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*****The Search For The Great Working-Class Love Song - With Richard Thompson’s Vincent Black Lightning In Mind

*****The Search For The Great Working-Class Love Song - With Richard Thompson’s  Vincent Black Lightning, 1952 In Mind


From The Pen Of Joshua Lawrence Breslin:


Several years ago, maybe about eight years now that I think about it, I did a series of sketches on guys, folk-singers, folk-rockers, rock-folkers or whatever you want to call those who weened us away from the stale Pablum rock in the early 1960s (Bobby Vee, Rydell, Darin, et. al, Sandra Dee, Brenda Lee, et. al) after the gold rush dried up in what is now called the classic age of rock and roll in the mid to late 1950s when Elvis, Jerry Lee, Buddy, Chuck, Bo and their kindred made us jump. (There were gals too like Wanda Jackson but mainly it was guys in those days.) I am referring of course to the savior folk minute of the early 1960 when a lot of guys with acoustic guitars, some self-made lyrics, or stuff from old Harry Smith Anthology times gave us a reprieve. That Harry Smith stuff, commercial music from back in the 1920s and 1930s saved many a weary folk-singer on a tough night when he or she had run out of ideas and yet the girls or guys were still transfixed and thus provided for a last few tunes.

(One old-time, now old-time folk-singer from the 1960s folk minute who is still performing at small clubs and coffeehouses that small dot the country still in places like Harvard Square, the Village, Ann Arbor, Joshua Tree out in California, Seattle, both Portlands and so on, small dots, made a gradation of folk-singer, male folk-singer expectations-if you knew three chords you could gather young straight long-haired women around you, four or five chords would help fill out your date book, a dozen chords and you could have whatever you wanted. Sounds about right about the times even if you didn’t play an instrument, or sing, but knew about two thousand arcane folk facts, although songs better. Any old-time women folksingers can add their recollections if they were similar.)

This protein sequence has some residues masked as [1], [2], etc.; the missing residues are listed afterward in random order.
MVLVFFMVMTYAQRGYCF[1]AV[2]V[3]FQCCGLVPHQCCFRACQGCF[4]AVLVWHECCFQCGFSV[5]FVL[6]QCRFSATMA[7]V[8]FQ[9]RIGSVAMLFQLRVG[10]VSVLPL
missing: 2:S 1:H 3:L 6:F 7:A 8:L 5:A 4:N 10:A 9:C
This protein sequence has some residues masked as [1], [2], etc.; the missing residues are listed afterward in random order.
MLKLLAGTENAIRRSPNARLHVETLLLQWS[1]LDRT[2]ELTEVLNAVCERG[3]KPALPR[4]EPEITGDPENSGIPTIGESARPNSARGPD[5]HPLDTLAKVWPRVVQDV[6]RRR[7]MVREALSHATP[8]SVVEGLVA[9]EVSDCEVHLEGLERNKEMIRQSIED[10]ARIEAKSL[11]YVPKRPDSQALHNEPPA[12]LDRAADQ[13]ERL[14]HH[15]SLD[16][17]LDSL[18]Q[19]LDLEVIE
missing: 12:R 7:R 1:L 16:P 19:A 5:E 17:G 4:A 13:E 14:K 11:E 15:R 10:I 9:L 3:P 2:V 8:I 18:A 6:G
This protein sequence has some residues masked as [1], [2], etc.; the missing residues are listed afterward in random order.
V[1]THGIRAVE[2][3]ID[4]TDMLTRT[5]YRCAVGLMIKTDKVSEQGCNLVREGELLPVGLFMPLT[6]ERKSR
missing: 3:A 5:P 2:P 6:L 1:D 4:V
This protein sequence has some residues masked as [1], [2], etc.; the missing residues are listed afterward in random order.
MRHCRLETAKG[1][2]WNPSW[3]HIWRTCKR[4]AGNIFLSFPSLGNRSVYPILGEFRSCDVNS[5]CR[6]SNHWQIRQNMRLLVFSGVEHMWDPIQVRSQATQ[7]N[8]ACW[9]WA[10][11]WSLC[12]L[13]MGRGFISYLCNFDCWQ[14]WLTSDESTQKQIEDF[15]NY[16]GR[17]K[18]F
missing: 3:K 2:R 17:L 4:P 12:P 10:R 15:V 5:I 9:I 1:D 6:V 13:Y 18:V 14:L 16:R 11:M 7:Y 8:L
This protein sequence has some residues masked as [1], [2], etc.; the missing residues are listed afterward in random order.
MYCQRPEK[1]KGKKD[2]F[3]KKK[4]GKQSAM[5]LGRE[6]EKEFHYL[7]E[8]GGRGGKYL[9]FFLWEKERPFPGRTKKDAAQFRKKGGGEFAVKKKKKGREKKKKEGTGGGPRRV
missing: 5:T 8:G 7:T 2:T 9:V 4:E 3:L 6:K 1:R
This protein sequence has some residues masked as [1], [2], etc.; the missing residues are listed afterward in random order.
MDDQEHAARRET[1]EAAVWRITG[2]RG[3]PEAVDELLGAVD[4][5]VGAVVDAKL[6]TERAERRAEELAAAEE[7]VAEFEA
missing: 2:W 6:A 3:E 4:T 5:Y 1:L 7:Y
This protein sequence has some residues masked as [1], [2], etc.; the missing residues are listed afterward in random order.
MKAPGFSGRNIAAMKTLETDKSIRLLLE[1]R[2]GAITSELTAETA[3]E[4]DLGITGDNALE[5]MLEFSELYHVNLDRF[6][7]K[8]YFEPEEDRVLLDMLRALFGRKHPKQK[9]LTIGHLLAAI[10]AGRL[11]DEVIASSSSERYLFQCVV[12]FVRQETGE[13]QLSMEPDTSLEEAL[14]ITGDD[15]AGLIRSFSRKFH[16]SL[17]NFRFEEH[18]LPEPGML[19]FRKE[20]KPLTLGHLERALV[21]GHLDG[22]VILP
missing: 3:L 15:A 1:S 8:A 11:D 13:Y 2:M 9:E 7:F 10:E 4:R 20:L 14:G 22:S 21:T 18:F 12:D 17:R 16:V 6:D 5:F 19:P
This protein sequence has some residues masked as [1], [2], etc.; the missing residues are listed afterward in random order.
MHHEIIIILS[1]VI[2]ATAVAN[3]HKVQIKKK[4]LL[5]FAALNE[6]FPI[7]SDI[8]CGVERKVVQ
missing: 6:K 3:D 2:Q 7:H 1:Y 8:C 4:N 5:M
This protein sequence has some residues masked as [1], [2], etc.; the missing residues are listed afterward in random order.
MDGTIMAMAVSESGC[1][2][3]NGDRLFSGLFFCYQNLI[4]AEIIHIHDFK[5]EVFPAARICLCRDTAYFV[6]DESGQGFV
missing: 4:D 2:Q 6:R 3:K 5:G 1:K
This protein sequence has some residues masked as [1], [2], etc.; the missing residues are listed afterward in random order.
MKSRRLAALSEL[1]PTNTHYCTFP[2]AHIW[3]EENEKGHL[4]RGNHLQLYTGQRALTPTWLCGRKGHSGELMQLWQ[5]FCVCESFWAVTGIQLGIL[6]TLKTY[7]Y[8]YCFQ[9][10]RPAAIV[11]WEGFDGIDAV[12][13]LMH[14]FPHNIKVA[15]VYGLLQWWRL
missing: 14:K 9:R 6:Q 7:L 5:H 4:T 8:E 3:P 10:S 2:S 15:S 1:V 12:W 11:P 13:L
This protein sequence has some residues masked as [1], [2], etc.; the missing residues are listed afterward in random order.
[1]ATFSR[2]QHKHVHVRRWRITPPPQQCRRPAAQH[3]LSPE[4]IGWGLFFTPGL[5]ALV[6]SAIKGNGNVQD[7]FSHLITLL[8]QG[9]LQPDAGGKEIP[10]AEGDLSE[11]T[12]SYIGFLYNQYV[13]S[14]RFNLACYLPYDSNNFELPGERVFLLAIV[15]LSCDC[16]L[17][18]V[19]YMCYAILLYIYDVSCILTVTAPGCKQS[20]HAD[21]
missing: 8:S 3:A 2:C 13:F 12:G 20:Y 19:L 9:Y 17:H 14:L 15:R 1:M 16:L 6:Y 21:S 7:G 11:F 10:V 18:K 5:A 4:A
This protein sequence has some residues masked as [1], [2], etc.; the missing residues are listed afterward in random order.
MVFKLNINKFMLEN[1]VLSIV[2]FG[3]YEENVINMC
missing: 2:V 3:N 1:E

The series titled Not Bob Dylan centered on why those budding folkies like Tom Rush, Tom Paxton, Phil Ochs, Jesse Winchester and the man under review Richard Thompson to name a few did not make the leap to be the “king of folk” that had been ceded by the media to Bob Dylan and then whatever happened to them once the folk minute went south after the combined assault of the British rock invasion (you know the yah, yah, Beatles, the no satisfaction Stones, the really got me Kinks, hell, even I’m Henry the Eighth Herman’s Hermits got serious play for a while),  and the rise of acid rock put folk in the shade (you know the White Rabbit Alice in Wonderland Jefferson Airplane, the let’s keep trucking Dead, the this is the end  Doors, The ripped Who, hell, even the aforementioned non-yah, yah Beatles and non-no satisfaction Stones got caught up in the acid-etched fray although not to their eternal musical playlist benefit nothing that would put then into the Rock and Roll Hall of Fame anyway). I also did a series on Not Joan Baez, the “queen of the folk minute” asking that same question on the female side but here dealing with one Richard Thompson the male side of the question is what is of interest.